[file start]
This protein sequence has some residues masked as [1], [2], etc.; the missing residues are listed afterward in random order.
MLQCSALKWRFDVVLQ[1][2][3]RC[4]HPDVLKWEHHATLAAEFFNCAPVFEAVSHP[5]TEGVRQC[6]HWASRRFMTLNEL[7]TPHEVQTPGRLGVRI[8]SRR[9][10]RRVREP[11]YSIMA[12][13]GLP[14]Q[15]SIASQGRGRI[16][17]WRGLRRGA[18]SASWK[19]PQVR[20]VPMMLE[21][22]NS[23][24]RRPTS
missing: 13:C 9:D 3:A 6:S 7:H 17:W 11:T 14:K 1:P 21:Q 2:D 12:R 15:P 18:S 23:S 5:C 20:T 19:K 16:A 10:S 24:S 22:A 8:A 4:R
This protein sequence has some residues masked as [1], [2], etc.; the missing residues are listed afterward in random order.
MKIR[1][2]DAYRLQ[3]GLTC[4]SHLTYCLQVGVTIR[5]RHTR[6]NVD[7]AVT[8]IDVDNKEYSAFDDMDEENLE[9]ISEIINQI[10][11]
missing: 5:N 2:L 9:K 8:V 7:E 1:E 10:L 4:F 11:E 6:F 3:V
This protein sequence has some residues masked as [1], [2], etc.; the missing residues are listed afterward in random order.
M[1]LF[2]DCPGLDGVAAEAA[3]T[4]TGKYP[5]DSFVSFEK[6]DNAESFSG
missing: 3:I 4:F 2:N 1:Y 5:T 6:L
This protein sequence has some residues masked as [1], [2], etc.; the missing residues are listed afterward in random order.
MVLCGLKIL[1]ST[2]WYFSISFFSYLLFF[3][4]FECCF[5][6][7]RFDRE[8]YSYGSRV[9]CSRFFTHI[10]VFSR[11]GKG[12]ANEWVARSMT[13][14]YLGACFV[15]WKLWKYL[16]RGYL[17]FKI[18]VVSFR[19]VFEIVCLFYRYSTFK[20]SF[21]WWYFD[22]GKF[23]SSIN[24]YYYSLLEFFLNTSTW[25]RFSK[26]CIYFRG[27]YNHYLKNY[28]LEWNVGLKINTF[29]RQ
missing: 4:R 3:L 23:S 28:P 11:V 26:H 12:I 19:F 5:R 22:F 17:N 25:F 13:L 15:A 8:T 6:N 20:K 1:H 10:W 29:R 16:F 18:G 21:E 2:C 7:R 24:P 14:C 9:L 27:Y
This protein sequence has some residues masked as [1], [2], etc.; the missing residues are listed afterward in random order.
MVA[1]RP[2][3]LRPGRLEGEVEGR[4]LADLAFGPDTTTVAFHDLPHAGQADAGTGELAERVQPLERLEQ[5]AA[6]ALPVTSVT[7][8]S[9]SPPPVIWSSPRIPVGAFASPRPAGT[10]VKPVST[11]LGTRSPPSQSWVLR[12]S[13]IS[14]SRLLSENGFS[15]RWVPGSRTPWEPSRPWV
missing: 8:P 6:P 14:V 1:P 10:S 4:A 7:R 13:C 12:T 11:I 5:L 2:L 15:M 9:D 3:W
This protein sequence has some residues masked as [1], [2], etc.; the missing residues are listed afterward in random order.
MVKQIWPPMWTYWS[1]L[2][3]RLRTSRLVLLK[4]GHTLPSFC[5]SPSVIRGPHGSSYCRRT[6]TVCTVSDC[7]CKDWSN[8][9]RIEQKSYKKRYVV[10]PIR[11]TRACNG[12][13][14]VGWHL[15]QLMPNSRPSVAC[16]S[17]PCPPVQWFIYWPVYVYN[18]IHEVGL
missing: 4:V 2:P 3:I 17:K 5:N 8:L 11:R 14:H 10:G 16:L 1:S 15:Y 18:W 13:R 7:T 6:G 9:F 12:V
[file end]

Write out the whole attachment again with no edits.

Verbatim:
This protein sequence has some residues masked as [1], [2], etc.; the missing residues are listed afterward in random order.
MLQCSALKWRFDVVLQ[1][2][3]RC[4]HPDVLKWEHHATLAAEFFNCAPVFEAVSHP[5]TEGVRQC[6]HWASRRFMTLNEL[7]TPHEVQTPGRLGVRI[8]SRR[9][10]RRVREP[11]YSIMA[12][13]GLP[14]Q[15]SIASQGRGRI[16][17]WRGLRRGA[18]SASWK[19]PQVR[20]VPMMLE[21][22]NS[23][24]RRPTS
missing: 13:C 9:D 3:A 6:S 7:H 17:W 11:T 14:K 1:P 21:Q 2:D 12:R 15:P 18:S 23:S 5:C 20:T 19:K 16:A 10:S 24:S 22:A 8:A 4:R
This protein sequence has some residues masked as [1], [2], etc.; the missing residues are listed afterward in random order.
MKIR[1][2]DAYRLQ[3]GLTC[4]SHLTYCLQVGVTIR[5]RHTR[6]NVD[7]AVT[8]IDVDNKEYSAFDDMDEENLE[9]ISEIINQI[10][11]
missing: 5:N 2:L 9:K 8:V 7:E 1:E 10:L 4:F 11:E 6:F 3:V
This protein sequence has some residues masked as [1], [2], etc.; the missing residues are listed afterward in random order.
M[1]LF[2]DCPGLDGVAAEAA[3]T[4]TGKYP[5]DSFVSFEK[6]DNAESFSG
missing: 3:I 4:F 2:N 1:Y 5:T 6:L
This protein sequence has some residues masked as [1], [2], etc.; the missing residues are listed afterward in random order.
MVLCGLKIL[1]ST[2]WYFSISFFSYLLFF[3][4]FECCF[5][6][7]RFDRE[8]YSYGSRV[9]CSRFFTHI[10]VFSR[11]GKG[12]ANEWVARSMT[13][14]YLGACFV[15]WKLWKYL[16]RGYL[17]FKI[18]VVSFR[19]VFEIVCLFYRYSTFK[20]SF[21]WWYFD[22]GKF[23]SSIN[24]YYYSLLEFFLNTSTW[25]RFSK[26]CIYFRG[27]YNHYLKNY[28]LEWNVGLKINTF[29]RQ
missing: 4:R 3:L 23:S 28:P 11:V 26:H 12:I 19:F 5:R 22:F 17:N 25:F 13:L 15:A 8:T 6:N 20:K 1:H 10:W 29:R 16:F 18:G 21:E 2:C 7:R 24:P 14:C 9:L 27:Y
This protein sequence has some residues masked as [1], [2], etc.; the missing residues are listed afterward in random order.
MVA[1]RP[2][3]LRPGRLEGEVEGR[4]LADLAFGPDTTTVAFHDLPHAGQADAGTGELAERVQPLERLEQ[5]AA[6]ALPVTSVT[7][8]S[9]SPPPVIWSSPRIPVGAFASPRPAGT[10]VKPVST[11]LGTRSPPSQSWVLR[12]S[13]IS[14]SRLLSENGFS[15]RWVPGSRTPWEPSRPWV
missing: 8:P 6:P 14:V 1:P 10:S 4:A 7:R 13:C 12:T 11:I 5:L 2:L 15:M 9:D 3:W
This protein sequence has some residues masked as [1], [2], etc.; the missing residues are listed afterward in random order.
MVKQIWPPMWTYWS[1]L[2][3]RLRTSRLVLLK[4]GHTLPSFC[5]SPSVIRGPHGSSYCRRT[6]TVCTVSDC[7]CKDWSN[8][9]RIEQKSYKKRYVV[10]PIR[11]TRACNG[12][13][14]VGWHL[15]QLMPNSRPSVAC[16]S[17]PCPPVQWFIYWPVYVYN[18]IHEVGL
missing: 4:V 2:P 3:I 17:K 5:N 8:L 11:R 14:H 10:G 16:L 1:S 15:Y 18:W 13:R 7:T 6:G 9:F 12:V